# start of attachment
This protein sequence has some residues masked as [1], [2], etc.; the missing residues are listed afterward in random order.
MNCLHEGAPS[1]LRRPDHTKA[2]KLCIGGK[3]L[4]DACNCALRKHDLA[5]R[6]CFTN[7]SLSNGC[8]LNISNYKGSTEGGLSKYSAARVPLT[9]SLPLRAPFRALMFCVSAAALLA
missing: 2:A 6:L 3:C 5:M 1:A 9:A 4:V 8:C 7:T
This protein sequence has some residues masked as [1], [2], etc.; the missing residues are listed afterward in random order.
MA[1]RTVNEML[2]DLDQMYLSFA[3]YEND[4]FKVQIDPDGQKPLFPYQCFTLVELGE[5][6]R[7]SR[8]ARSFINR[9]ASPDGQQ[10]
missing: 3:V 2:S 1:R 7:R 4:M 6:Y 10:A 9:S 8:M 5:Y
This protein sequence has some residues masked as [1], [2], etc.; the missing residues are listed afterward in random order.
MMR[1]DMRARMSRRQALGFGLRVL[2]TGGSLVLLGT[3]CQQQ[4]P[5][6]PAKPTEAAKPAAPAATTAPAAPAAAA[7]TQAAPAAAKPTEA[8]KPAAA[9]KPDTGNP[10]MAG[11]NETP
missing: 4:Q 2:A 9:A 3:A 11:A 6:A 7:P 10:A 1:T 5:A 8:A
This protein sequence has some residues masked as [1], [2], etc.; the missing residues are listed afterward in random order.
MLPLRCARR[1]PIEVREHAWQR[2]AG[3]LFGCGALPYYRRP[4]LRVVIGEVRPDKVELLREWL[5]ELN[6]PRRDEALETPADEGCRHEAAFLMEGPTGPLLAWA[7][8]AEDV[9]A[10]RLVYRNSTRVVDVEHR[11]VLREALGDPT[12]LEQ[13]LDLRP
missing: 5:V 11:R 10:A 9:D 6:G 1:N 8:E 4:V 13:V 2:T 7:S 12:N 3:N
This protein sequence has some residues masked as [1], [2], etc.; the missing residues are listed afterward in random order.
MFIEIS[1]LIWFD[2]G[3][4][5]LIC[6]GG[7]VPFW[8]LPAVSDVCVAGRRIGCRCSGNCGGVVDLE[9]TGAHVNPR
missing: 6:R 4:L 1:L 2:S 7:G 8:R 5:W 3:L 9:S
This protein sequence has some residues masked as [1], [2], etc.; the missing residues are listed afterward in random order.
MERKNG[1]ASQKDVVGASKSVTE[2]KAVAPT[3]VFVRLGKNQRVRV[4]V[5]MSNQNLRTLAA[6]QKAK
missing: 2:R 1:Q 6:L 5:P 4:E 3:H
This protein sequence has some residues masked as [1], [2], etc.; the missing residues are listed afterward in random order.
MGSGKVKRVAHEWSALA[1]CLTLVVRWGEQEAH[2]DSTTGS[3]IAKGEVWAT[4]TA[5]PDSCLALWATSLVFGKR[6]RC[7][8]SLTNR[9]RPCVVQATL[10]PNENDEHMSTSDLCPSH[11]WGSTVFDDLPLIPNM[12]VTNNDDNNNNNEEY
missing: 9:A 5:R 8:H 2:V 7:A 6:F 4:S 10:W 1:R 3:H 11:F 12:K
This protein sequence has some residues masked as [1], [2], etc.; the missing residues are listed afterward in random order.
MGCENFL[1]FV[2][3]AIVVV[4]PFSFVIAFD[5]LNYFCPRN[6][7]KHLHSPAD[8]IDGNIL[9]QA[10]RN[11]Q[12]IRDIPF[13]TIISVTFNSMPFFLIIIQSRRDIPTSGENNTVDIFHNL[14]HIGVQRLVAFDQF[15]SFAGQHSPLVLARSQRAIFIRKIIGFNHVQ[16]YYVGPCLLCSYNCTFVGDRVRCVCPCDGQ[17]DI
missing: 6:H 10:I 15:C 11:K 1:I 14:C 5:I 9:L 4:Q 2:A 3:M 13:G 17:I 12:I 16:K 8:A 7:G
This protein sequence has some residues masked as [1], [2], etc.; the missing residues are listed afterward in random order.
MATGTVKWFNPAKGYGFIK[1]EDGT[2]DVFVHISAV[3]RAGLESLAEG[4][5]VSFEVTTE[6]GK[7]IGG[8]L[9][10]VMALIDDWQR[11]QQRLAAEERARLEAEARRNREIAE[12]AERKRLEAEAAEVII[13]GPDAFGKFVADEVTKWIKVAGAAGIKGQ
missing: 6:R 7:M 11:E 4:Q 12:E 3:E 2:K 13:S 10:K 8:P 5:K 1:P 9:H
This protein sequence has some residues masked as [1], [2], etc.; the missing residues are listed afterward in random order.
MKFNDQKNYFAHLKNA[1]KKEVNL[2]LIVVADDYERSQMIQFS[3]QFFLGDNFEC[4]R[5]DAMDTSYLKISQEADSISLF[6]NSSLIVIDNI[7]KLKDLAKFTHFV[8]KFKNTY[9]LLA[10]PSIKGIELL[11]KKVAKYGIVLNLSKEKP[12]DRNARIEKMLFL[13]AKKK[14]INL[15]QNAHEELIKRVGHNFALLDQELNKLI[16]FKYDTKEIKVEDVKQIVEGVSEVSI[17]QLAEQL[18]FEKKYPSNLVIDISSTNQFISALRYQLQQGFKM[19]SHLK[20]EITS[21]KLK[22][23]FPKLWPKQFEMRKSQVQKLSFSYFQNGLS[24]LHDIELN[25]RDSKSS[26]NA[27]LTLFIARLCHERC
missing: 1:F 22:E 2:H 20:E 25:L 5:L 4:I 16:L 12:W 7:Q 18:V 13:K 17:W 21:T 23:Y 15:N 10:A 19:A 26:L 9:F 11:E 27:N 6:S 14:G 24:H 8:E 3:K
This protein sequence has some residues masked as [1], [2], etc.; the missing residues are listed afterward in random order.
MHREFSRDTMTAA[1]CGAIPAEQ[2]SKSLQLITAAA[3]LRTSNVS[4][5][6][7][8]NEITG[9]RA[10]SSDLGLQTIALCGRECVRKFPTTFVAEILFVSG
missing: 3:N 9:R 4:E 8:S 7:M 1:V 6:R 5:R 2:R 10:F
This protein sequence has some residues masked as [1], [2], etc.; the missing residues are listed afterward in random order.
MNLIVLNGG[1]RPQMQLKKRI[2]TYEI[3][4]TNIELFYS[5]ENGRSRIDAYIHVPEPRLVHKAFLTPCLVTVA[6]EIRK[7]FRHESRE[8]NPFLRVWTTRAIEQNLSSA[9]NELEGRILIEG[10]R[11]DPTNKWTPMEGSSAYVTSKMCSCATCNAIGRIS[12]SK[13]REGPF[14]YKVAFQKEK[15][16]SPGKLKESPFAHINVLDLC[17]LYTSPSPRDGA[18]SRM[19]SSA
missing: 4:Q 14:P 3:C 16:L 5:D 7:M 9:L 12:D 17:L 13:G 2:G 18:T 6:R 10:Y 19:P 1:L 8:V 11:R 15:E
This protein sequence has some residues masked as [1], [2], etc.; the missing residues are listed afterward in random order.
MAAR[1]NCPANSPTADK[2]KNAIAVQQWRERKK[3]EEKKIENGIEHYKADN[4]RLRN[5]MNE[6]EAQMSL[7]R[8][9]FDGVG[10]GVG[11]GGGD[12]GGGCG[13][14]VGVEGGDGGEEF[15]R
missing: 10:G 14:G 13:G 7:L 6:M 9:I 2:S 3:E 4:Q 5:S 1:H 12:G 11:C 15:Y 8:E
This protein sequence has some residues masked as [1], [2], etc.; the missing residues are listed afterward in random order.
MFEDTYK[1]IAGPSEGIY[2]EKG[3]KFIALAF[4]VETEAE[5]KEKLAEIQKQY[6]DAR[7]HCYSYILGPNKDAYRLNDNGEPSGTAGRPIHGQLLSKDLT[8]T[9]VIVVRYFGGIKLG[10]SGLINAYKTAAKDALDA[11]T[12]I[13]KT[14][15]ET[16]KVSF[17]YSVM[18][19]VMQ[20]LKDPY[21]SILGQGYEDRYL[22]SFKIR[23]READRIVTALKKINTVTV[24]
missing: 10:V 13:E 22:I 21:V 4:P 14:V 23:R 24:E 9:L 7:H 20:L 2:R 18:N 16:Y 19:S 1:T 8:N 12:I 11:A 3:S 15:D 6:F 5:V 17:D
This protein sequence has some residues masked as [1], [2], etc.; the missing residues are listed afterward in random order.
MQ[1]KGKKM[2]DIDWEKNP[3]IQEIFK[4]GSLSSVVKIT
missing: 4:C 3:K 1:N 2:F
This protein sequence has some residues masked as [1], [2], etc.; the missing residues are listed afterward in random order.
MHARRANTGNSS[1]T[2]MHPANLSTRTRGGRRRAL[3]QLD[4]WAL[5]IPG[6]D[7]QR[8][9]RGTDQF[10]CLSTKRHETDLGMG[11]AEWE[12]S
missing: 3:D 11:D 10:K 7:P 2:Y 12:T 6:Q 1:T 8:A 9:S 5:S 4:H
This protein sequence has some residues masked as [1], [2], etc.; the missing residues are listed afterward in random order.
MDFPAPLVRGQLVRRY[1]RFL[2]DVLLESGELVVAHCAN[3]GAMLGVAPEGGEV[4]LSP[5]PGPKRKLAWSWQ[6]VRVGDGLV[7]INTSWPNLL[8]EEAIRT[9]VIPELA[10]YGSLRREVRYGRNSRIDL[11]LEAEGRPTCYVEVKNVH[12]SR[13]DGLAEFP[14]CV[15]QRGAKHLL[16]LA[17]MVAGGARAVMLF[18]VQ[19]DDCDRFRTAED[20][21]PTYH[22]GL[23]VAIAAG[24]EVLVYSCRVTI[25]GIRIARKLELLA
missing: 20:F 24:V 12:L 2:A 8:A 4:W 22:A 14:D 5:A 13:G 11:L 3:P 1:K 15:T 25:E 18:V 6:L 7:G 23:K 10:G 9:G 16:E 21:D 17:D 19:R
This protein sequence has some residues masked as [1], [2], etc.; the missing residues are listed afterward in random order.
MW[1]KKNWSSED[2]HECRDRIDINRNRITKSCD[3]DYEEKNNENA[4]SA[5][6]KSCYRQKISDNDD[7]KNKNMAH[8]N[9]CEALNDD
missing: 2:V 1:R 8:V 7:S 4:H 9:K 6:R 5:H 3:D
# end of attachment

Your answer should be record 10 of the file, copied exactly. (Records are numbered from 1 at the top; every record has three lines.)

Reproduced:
This protein sequence has some residues masked as [1], [2], etc.; the missing residues are listed afterward in random order.
MKFNDQKNYFAHLKNA[1]KKEVNL[2]LIVVADDYERSQMIQFS[3]QFFLGDNFEC[4]R[5]DAMDTSYLKISQEADSISLF[6]NSSLIVIDNI[7]KLKDLAKFTHFV[8]KFKNTY[9]LLA[10]PSIKGIELL[11]KKVAKYGIVLNLSKEKP[12]DRNARIEKMLFL[13]AKKK[14]INL[15]QNAHEELIKRVGHNFALLDQELNKLI[16]FKYDTKEIKVEDVKQIVEGVSEVSI[17]QLAEQL[18]FEKKYPSNLVIDISSTNQFISALRYQLQQGFKM[19]SHLK[20]EITS[21]KLK[22][23]FPKLWPKQFEMRKSQVQKLSFSYFQNGLS[24]LHDIELN[25]RDSKSS[26]NA[27]LTLFIARLCHERC
missing: 1:F 22:E 2:H 20:E 25:L 5:L 4:I 16:L 12:W 7:Q 18:V 13:K 17:W 21:T 23:Y 15:N 10:A 19:A 26:L 9:F 11:E 27:N 6:S 14:G 24:H 8:E 3:K